Second in a Series
By Fr. Robert Lauder
Early on in his marvelous book, The Jesuit Guide to Almost Everything: A Spirituality for Real Life (HarperOne), Father James Martin explains what he means by spirituality. He writes:
“In brief, a spirituality is a way of living in relationship with God. Within the Christian tradition, all spiritualities, no matter what their origins, have the same focus – the desire for union with God, an emphasis on love and charity, and a belief in Jesus as the Son of God.”
I think it is important that each Christian try to identify his or her spirituality. At least we should reflect on why certain devotions are part of our spirituality and why others are not. I think it could also be profitable to ask ourselves why we relate to God the way we do. Is our spirituality due to our family, to the schools we attended, to the parish at which we worship, to the priests whose homilies we hear, to the friends with whom we associate?
I first began to try to identify my spirituality when I was a student in theology in the major seminary. At that time some very gifted students had established a liturgy club which held meetings every week. At each meeting a seminarian gave a talk on some aspect of the liturgy and distributed a mimeo containing the main points of the talk.
At one meeting one of the seminarians gave a talk on what he called a “liturgical spirituality.” I felt as though my eyes were opened to see aspects of spirituality that I had never seen previously. Though the presentation was made 55 years ago, I am still influenced by the ideas expressed in it. In what was probably the excessively introspective atmosphere in the seminary formation program and the excessive stress on our unworthiness and sinfulness, the paper seemed like a breath of fresh air.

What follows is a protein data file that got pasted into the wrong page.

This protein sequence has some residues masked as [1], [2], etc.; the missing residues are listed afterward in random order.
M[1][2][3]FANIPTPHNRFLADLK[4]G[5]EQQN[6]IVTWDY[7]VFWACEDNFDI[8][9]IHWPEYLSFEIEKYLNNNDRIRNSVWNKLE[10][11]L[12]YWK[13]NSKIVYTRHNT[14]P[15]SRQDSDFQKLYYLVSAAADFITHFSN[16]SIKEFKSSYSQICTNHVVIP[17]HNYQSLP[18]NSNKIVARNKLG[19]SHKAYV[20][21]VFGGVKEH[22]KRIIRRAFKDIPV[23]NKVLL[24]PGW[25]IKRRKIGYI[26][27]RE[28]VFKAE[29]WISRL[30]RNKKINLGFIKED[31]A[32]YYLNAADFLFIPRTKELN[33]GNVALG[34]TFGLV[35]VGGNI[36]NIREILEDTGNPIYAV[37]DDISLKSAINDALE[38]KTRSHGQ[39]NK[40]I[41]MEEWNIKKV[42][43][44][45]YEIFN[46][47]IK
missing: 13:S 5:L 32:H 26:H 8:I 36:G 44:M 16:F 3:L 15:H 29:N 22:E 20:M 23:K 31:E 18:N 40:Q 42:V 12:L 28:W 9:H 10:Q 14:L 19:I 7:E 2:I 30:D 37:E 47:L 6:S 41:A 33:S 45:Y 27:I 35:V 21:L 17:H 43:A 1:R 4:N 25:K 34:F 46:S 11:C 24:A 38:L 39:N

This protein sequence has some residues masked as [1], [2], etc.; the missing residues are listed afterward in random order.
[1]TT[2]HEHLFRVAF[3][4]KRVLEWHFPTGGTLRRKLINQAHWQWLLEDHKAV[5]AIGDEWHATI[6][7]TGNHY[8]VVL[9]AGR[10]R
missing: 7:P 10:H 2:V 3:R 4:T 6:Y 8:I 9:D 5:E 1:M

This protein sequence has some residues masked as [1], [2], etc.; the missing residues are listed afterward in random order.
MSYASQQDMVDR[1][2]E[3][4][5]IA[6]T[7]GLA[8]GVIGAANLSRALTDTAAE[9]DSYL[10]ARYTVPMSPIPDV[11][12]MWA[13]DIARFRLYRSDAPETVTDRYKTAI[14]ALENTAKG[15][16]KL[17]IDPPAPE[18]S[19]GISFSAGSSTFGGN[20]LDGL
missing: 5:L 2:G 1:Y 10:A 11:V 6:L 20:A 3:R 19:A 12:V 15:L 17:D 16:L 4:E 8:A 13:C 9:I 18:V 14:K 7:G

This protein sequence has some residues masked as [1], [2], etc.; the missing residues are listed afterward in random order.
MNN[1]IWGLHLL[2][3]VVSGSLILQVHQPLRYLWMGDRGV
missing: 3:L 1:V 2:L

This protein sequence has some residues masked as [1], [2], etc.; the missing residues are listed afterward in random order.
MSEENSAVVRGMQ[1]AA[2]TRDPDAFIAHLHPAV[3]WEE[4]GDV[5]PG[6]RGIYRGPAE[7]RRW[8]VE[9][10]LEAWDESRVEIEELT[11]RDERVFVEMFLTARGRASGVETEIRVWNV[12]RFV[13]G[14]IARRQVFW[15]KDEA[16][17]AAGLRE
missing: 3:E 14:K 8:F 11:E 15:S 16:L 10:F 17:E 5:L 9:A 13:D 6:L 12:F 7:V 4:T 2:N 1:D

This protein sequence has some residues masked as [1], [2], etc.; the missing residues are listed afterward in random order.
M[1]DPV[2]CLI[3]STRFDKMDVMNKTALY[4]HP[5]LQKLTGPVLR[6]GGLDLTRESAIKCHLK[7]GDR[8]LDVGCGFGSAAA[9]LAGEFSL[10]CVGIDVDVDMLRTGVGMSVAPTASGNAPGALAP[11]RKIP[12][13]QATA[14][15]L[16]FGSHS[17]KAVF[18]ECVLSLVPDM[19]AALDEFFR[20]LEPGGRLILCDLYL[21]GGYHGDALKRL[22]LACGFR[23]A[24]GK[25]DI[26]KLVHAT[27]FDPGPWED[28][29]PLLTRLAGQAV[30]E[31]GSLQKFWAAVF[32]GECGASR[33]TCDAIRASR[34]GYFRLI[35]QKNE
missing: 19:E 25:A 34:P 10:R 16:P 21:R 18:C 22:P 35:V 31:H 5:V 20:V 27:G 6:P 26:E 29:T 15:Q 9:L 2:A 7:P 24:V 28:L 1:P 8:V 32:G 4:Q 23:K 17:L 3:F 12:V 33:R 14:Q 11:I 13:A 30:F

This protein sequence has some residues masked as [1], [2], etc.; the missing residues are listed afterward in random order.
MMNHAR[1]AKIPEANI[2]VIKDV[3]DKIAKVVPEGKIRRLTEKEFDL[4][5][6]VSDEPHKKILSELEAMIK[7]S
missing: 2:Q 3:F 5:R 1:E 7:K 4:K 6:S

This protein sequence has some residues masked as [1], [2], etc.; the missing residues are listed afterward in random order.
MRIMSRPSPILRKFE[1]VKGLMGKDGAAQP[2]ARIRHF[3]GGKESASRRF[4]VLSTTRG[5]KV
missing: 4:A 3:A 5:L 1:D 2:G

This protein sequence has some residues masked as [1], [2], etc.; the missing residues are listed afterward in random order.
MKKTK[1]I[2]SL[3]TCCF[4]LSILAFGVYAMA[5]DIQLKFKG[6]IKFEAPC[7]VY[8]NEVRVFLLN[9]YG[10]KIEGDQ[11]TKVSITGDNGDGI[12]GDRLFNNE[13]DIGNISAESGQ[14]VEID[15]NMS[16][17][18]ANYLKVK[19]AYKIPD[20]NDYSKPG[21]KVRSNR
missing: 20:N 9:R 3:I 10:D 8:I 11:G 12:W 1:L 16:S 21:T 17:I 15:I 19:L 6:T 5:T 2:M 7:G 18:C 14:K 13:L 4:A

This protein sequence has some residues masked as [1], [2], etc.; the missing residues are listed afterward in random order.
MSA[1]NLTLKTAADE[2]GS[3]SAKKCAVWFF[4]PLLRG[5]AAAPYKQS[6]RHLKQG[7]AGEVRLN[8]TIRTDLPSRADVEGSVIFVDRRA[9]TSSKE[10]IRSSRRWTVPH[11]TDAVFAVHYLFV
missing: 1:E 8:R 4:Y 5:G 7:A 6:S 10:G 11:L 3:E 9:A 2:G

Today, I probably do not have a Jesuit spirituality or at least not the spirituality that was presented by Jesuit retreat masters in my formation as a seminarian but from reading Father Martin’s book, I know I want to incorporate into my life some wonderful insights that he reports are rooted in the teaching of St. Ignatius, the founder of the Jesuits. A discovery I made while reading the book is that what Jesuits taught me 60 years ago at Xavier H.S., Manhattan, formed my consciousness and conscience more than I had realized.
Reporting that he discovered a new God when he entered the Jesuits, Father Martin writes:
“Not until I entered the Jesuits and began hearing about a different kind of God – a God who was with you in your suffering, a God who took a personal interest in your life, even if you didn’t feel that all your problems were solved – did life start to make more sense. That’s not to say I ever found an entirely satisfying answer for the mystery of suffering – or for why my friend’s life ended at 21. But it helped me understand the importance of being in relationship with God, even during difficult times.
“When I was a novice, one of my spiritual directors quoted the Scottish philosopher John Macmurray, who contrasted ‘real religion’ and ‘illusory religion.’ The maxim of ‘illusory religion’ is as follows: ‘Fear not; trust in God and He will see that none of the things you fear will happen to you.’ ‘Real religion,’ said Macmurray, has a different maxim: ‘Fear not; the things you are afraid of are quite likely to happen to you, but they are nothing to be afraid of.’”
I was very pleased to see the reference to Macmurray. Years ago, I persuaded two of my friends to write their doctoral dissertations on Macmurray, so enamored was I with the Scottish personalist. His distinction between the two types of religion is important. We are called to believe and trust in God unconditionally. We are called to believe and trust in God when everything in our lives is going beautifully, and we are called to believe and trust in God when our lives seem to be filled with crosses.
“Illusory religion” can be very tempting. It is easy for us to place conditions on our belief in God. We try to make a deal with God: “I will believe in You if You do what I want and arrange that my life goes the way I want my life to go. My belief and trust hinges on that condition.”
“Illusory religion” does not focus on the death and resurrection of Jesus and God’s unconditional love for us but rather projects a god who is subservient to our will.